|ESCR 2016 / P-0040||
|Quantification of myocardial perfusion using dynamic CT perfusion analysis on third generation dual source CT in an ex-vivo porcine heart model|
Methods and Materials
The hearts of six Dutch landrace hybrid pigs were obtained from the slaughterhouse. Protocols at the slaughterhouse and laboratory were in accordance with EC regulations 1069/2009 regarding the use of slaughterhouse animal material for diagnosis and research, supervised by the Dutch Government (Dutch Ministry of Agriculture, Nature and Food Quality), and approved by the associated legal authorities of animal welfare (Food and Consumer Product Safety Authority).
In this study, perfusion setup according to Langendorff was used (PhysioHeartÒ, LifeTec Group, Eindhoven, The Netherlands) (14,15). A centrifugal pump was used to pump porcine blood from the venous reservoir retrograde through the aorta to the heart (figure 1). Blood was pumped through the coronary arteries, preventing the aortic valve from opening. Blood was oxygenated and kept at a temperature of approximately 38°C. A mixture of glucose and insulin was added to keep the blood glucose level between 5 and 7 mmol/L. All hearts were defibrillated at 10 to 30 Joules in order to acquire stable sinus. An external pacemaker was used to stabilize the hearts, if necessary. Electrocardiography (ECG) leads were place on the platform, which provided excellent conduction of the ECG signal to the CT (figure 2). An inflatable cuff was placed around the proximal circumflex (Cx) artery, after dissecting the proximal Cx from the surrounding tissue. A pressure wire was placed inside the Cx artery, allowing monitoring of the stenosis grade during the experiment. The pressure wire allowed calculation of FFR by comparing pressure before and after the stenosis. CT myocardial perfusion parameters were studied at six FFR-based stenosis grades: no stenosis, FFR 0.8, FFR 0.7, FFR 0.6, FFR 0.5 and total occlusion. Heart rate, arterial blood flow (ml/min) and arterial blood pressure (mmHg) were monitored during the experiment.
A third generation dual source CT system (SOMATOM Force, Siemens Healthineers, Forchheim, Germany) was used to analyze perfusion of the porcine hearts. Dynamic CT myocardial perfusion imaging was performed at all FFR-based stenosis grades. Dynamic CT scans were performed in shuttle mode during end-systole, providing a scan z-range of 102 mm, covering the entire heart. Other acquisition parameters included tube voltage 70 kV, tube current time product 350 mAs per rotation, and rotation time of 250 ms. The inflow tube was looped through the field of view, allowing for calculation of an arterial input function. Myocardial enhancement returned to baseline by applying a 5-minute delay between each contrast-enhanced scan acquisition. An injection of 15 mL (contrast to saline ratio 35%/65%) of ioxaglate (Hexabrix, 320 mg/mL, Guerbet, Paris, France) at 3 mL/s was used for the dynamic CT scans. Injection site was 200 cm prior to the aortic annulus, allowing proper mixing of blood and contrast. Dynamic scans were started five seconds before the injection of the contrast.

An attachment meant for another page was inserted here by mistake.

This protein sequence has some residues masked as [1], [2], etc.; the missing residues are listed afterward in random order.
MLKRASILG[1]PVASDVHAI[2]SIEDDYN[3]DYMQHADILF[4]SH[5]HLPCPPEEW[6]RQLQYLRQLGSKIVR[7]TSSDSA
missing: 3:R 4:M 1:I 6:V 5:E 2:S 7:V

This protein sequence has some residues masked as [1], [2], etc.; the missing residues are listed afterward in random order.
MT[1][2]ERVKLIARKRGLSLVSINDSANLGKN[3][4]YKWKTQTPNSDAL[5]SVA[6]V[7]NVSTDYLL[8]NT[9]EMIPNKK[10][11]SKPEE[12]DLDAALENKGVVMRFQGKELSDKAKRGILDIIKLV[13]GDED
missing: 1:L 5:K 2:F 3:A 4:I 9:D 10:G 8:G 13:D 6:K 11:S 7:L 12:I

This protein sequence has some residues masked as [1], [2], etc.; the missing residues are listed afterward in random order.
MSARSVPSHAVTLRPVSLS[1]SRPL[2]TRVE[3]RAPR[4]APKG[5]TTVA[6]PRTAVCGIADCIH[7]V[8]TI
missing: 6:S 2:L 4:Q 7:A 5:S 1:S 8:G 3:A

Dynamic CT data were reconstructed with 3.0 mm slice thickness and 1.5 mm increment in the short-axis plane. Perfusion datasets were analysed using Volume Perfusion CT (VPCT) myocardium software (Siemens). Myocardial segments were drawn at basal, mid-ventricular and apical level using the American Heart Association (AHA) 17-segment model (16). The apex was excluded from the analysis, resulting in a total of 16 segments per scan. The myocardial segments were divided into two groups based on the vessel territory: 1. left anterior descending (LAD)/ right coronary artery (RCA) territory - non-ischaemic and 2. segments perfused by the Cx - ischaemic. The total occlusion scan was used to determine the Cx segments. VPCT myocardium software calculates myocardial blood flow and volume for every separate voxel based on the arterial input function and the signal increase in the myocardium. Mean values of myocardial blood flow (MBF) (mL/100mL/min) and myocardial blood volume (MBV) (mL/100mL) were calculated per myocardial segment. Median values of MBF and MBV were compared between ‘non-ischaemic’ segments with normal perfusion and ‘ischaemic’ segments perfused by the Cx artery. The comparison was performed for each stenosis grade (no stenosis, FFR 0.80, FFR 0.70, FFR 0.60 and FFR 0.50).
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